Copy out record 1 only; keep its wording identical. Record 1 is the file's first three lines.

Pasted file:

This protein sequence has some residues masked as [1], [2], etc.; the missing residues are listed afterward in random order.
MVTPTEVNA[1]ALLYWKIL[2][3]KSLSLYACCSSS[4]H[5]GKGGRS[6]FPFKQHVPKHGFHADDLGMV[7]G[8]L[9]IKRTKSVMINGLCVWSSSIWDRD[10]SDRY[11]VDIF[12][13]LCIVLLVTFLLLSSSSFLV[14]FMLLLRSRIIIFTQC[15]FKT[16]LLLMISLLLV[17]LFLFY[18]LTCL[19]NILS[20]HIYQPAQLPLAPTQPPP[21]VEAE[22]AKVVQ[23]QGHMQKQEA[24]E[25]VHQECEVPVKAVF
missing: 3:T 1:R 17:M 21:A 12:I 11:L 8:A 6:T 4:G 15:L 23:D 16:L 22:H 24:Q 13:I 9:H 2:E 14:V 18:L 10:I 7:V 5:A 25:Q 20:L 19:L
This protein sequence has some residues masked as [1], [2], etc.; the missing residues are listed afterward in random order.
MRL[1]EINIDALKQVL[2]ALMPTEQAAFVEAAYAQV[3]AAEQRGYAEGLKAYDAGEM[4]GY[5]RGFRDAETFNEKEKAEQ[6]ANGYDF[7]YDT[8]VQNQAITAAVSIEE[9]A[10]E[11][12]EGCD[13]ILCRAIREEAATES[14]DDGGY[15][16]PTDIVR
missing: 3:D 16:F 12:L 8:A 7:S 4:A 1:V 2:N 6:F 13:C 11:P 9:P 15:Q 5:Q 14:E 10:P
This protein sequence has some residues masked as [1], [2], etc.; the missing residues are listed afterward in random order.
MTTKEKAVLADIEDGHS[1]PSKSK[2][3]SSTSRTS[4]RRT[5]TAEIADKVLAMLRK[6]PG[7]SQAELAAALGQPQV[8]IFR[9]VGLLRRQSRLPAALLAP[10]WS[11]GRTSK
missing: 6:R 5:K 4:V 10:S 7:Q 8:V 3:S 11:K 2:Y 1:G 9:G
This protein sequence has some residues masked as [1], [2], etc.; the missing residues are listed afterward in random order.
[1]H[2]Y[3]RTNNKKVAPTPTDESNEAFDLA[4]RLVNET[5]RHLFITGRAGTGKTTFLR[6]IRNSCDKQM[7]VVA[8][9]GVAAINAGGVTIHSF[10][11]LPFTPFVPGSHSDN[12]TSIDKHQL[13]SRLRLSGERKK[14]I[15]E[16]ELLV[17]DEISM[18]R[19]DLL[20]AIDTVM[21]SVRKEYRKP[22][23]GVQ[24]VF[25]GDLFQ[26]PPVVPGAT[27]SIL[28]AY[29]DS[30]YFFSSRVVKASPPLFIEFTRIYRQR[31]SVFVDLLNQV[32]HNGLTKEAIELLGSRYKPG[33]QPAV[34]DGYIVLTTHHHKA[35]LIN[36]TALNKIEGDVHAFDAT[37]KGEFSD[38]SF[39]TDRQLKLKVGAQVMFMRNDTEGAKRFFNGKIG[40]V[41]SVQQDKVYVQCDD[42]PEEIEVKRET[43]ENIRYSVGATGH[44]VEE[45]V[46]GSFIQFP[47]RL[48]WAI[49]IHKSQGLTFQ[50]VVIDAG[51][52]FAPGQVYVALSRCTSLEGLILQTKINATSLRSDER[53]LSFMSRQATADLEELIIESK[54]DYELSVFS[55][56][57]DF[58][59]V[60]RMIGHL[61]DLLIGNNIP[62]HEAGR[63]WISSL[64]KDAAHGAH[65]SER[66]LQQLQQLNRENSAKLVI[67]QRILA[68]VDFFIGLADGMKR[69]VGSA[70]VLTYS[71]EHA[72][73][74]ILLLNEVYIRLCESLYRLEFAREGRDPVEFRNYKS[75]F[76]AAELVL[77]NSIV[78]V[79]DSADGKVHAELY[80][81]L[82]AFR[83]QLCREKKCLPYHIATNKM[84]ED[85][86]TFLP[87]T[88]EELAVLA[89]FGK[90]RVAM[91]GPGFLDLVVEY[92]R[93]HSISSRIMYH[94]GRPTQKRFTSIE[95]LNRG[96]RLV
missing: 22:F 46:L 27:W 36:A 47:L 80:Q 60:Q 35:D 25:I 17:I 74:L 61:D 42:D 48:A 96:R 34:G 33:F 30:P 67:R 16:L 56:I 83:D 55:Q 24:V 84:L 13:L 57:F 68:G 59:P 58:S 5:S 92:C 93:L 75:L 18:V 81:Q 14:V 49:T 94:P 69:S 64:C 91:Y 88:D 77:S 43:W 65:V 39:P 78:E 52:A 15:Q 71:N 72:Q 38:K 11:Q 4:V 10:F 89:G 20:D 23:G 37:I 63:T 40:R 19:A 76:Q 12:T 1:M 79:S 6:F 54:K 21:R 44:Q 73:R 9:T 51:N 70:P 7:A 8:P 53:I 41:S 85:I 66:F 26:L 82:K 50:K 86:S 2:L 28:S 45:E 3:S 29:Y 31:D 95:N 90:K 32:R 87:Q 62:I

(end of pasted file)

This protein sequence has some residues masked as [1], [2], etc.; the missing residues are listed afterward in random order.
MVTPTEVNA[1]ALLYWKIL[2][3]KSLSLYACCSSS[4]H[5]GKGGRS[6]FPFKQHVPKHGFHADDLGMV[7]G[8]L[9]IKRTKSVMINGLCVWSSSIWDRD[10]SDRY[11]VDIF[12][13]LCIVLLVTFLLLSSSSFLV[14]FMLLLRSRIIIFTQC[15]FKT[16]LLLMISLLLV[17]LFLFY[18]LTCL[19]NILS[20]HIYQPAQLPLAPTQPPP[21]VEAE[22]AKVVQ[23]QGHMQKQEA[24]E[25]VHQECEVPVKAVF
missing: 3:T 1:R 17:M 21:A 12:I 11:L 8:A 6:T 4:G 15:L 23:D 16:L 22:H 24:Q 13:I 9:H 2:E 14:V 18:L 10:I 7:V 5:A 25:Q 20:L 19:L